September 11, 2013 in City

Sterling Bank stock climbs amid Umpqua Bank sales rumors

 

Shares of Spokane-based Sterling Financial Corp. have climbed this week following reports in financial journals that it may be purchased for $1.8 billion by Umpqua Holdings in Portland.

Bloomberg, along with the Wall Street Journal, reported that Sterling is seeking a buyer and has been meeting with potential bidders this month. An announcement could come as early as today.

Sterling has not commented, but its stock this week has jumped more than $3 per share since the start of September in heavy trading as speculation has taken root on Wall Street.

Sterling stock closed at $27.14 a share Tuesday.

Such a deal would be a blockbuster deal for the Northwest. And it would cause some uncertainty for Spokane, where Sterling remains a major employer and community stalwart even though it is now controlled by New York-based Warburg Pincus and Thomas H. Lee Partners, private equity firms that purchased large stakes in the publicly traded lender.

The two banks combined would have about $20 billion in assets and about 400 branches.

Sterling has been one of the region’s comeback stories following the economic meltdown of 2008.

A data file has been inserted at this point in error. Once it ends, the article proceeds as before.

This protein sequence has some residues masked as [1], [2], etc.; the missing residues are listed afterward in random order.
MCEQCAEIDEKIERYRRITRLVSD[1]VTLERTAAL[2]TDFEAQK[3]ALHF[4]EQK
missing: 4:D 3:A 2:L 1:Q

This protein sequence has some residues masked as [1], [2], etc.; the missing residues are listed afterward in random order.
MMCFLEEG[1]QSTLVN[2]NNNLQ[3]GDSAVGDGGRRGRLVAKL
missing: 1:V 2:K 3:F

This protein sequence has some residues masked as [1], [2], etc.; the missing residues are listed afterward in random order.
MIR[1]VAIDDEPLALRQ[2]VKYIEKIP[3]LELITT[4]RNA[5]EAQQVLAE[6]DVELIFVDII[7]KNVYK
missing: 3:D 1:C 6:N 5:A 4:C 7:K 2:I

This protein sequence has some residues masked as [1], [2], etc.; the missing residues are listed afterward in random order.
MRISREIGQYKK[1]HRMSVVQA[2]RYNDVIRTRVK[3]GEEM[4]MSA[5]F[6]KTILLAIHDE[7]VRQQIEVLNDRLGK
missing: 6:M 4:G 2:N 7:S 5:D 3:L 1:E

The U.S. Treasury bailed out the bank with $303 million in Troubled Asset Relief Program funds.

Sterling had become overburdened with bad construction and real estate loans, and efforts to raise new money failed, leaving the Treasury as the only viable financial option.

The federal government eventually recovered less than half of the taxpayer investment, about $120 million, by selling the Sterling shares it took in exchange for the TARP cash infusion.

Spokane benefited from the federal intervention: Some 600 jobs were preserved and the community retained an important financial fixture that has funded mortgages and business projects throughout the region.

Sterling’s former executives, including Harold Gilkey and Heidi Stanley, were pushed out.

The new executives, including Chief Executive Greg Seibly and Chief Operating Officer and President Ezra Eckhardt, were able to engineer a turnabout for Sterling, leveraging the Treasury investment to raise $700 million in new capital.

The bank responded by cleaning up its loan mix and balance sheet. During the past couple of years, Sterling has been profitable and buying banks to bolster its presence in California.

Umpqua Bank was founded in 1953. It became a publicly traded company in 1998 and made its first merger 13 years ago.

The Portland bank took $214 million in TARP funds when the Treasury asked it to participate. The bank repaid the money – plus interest – when it was able to raise enough money in 2010 through the sale of common stock.


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